Geomechanics for Unconventionals - 2 Day Course - Training Course by Ikon Science

Geomechanics for Unconventionals - 2 Day Course

Available as a public course
Available as a private in-house course

Taught by Jorg Herwanger. The main geomechanical applications in this course will focus on fractures and hydraulic stimulation (fracture orientation and containment, re-activation of pre-existing fractures versus creation of new fractures, shear fractures versus tensile fractures, fault stability), and wellbore stability.

 The ultimate goal of a geomechanics course is to enable course participants to build geomechanical models and apply these successfully to field development issues. Given this is only a 2 day course it should be seen as the first step to achieve this wider objective but we  realistically expect course participants after attending the course to:

  • Understand the worksteps in building geomechanical models, and to be familiar in the theory behind these worksteps
  • Know what additional resources and standard textbooks can be used to build and apply geomechanical models
  • Have clarity in understanding in the assumptions in geomechanical projects, and be in a position to make a judgement on data requirements and input parameters. There will be ample discussion on assumptions made in different approaches to building geomechanical models
  • Read and understand geomechanical reports provided by service companies
  • Be able to challenge methods and assumptions in geomechanical reports with the report authors and have an informed discussion to improve the end result of a geomechanical project provide by a service company
  • Avoid the fate of becoming a person that unthinkingly clicks buttons in a software application to complete a workflow (“Nintendo-Geoscientists”). It is the aim of this course to impart understanding of Geomechanics that creates confidence in building and applying geomechanical models

The main geomechanical applications in this course will on fractures and hydraulic stimulation (fracture orientation and containment, re-activation of pre-existing fractures versus creation of new fractures, shear fractures versus tensile fractures, fault stability), and wellbore stability. The course time will be split in equal parts between (i) underlying theory, (ii) building and calibrating 1D wellbore centric geomechanical models and (iii) building, calibrating and applying 3D and 4D geomechanical models. Special emphasis is placed on using 3D seismic inversions as a data source (if available).

Full Course Outline

1. The three building blocks of a Geomechanical Model: (i) Mechanical properties, (ii) Pore pressure, (iii) Stress

2.  Mechanical properties

a. Using rock-mechanics testing data, we will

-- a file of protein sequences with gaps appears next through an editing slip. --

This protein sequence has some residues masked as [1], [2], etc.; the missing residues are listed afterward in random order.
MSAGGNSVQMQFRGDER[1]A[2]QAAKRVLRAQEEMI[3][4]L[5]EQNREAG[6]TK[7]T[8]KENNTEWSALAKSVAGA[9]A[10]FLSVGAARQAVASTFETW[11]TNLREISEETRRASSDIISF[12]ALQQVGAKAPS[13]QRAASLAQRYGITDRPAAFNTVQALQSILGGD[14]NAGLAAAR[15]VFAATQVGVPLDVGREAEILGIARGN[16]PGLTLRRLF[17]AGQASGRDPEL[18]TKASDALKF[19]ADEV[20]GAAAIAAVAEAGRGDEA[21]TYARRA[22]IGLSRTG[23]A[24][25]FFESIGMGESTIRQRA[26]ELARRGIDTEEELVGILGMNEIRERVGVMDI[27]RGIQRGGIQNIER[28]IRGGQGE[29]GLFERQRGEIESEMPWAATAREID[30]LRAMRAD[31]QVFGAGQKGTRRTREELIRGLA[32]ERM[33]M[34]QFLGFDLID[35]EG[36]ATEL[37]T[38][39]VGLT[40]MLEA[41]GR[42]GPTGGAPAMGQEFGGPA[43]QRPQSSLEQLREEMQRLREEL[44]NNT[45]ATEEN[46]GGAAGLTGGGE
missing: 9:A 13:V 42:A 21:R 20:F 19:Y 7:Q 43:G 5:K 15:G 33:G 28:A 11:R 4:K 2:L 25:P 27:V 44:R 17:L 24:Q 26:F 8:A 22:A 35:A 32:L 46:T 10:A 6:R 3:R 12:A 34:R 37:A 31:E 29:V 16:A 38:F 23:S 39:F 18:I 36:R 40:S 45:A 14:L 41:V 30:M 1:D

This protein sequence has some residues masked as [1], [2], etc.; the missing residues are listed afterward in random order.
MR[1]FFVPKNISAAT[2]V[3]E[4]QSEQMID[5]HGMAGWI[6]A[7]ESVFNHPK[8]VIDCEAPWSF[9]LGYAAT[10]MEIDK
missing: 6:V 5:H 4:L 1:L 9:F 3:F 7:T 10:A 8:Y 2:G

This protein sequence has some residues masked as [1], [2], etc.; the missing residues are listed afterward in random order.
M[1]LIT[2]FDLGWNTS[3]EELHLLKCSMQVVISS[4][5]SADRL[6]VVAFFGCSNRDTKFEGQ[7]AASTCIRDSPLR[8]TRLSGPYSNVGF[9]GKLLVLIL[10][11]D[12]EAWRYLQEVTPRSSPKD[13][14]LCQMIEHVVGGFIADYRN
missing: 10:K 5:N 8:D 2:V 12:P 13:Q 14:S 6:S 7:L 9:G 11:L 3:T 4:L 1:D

i.  Learn how to evaluate rock-mechanics tests data, and use these tests to define various terms in describing stress state and strain as a means of describing deformation

ii. Look at the definitions of mechanical properties needed in building a geomechanical model, and understand the units in common use

b. Using a large published data-set, we will

i. Create an understanding of principal controls on mechanical properties

3. Stress state – more than 30 ways of expressing stress.  Ordering the zoo of nomenclature in describing the stress state

a. Total stress, effective stress, stress tensor, principal stresses and many more

b. Stresses around a wellbore

i. Radial, tangential and axial stress

ii. Wellbore breakouts

iii. Tensile failure in the wellbore wall

iv. Inclined wells and inclined principal stress

c.Stresses on a plane

i. Normal and tangential stress on a plane

ii. Normal and tangential stress on a fault-plane or fracture-plane

iii. Critically stressed fractures

d. Plotting the stress state (Mohr circle plots, s1–s3, p’-q plots)

ii. Learn about upper and lower bounds of mechanical properties and get a sense for “reasonable numbers” for mechanical properties

c. Learn how to build a mechanical property model from well-log data using correlation functions

i. Which correlations exist

ii. What dangers lurk in using correlations functions and how to mitigate against creating a senseless property model

4. Geomechanics for Unconventionals

a. Poro-elastic equations in 1D

i. Interdependence of elastic properties, pore pressure and stress state

ii. What governs horizontal stress

iii. Relationship of poro-elasticity and empirical PP-FG (Pore Pressure – Fracture Gradient) methods, or “the right equation for every occasion”

b. Fracture orientation

c. Am I creating shear fractures or tensile fractures?

d.  First order controls on hydraulic fracture containment

e. Hydraulic stimulation: creation of new fractures or re-activation of pre-existing fracture and weak bedding planes?

5. Geomechanics for well-bore instability

a. Kirsch-equations describing the stress state near a wellbore

b. Examples and case-studies

6. 3D and 4D geomechanical models (Based on time and interest – additional ½ - 1½ days)

a. Building, executing and analysing 3D and 4D geomechanical models

i. Building a structural framework, mesh generation

ii. Property model

iii. Application of boundary conditions

iv. Stress field simulation and display of results

v. Stresses along wellbore and wellbore stability calculations

vi. Stresses on fault and fault stability calculations

b. When are 3D geomechanical models warranted, and under what circumstances a 1D geomechanical model is appropriate 

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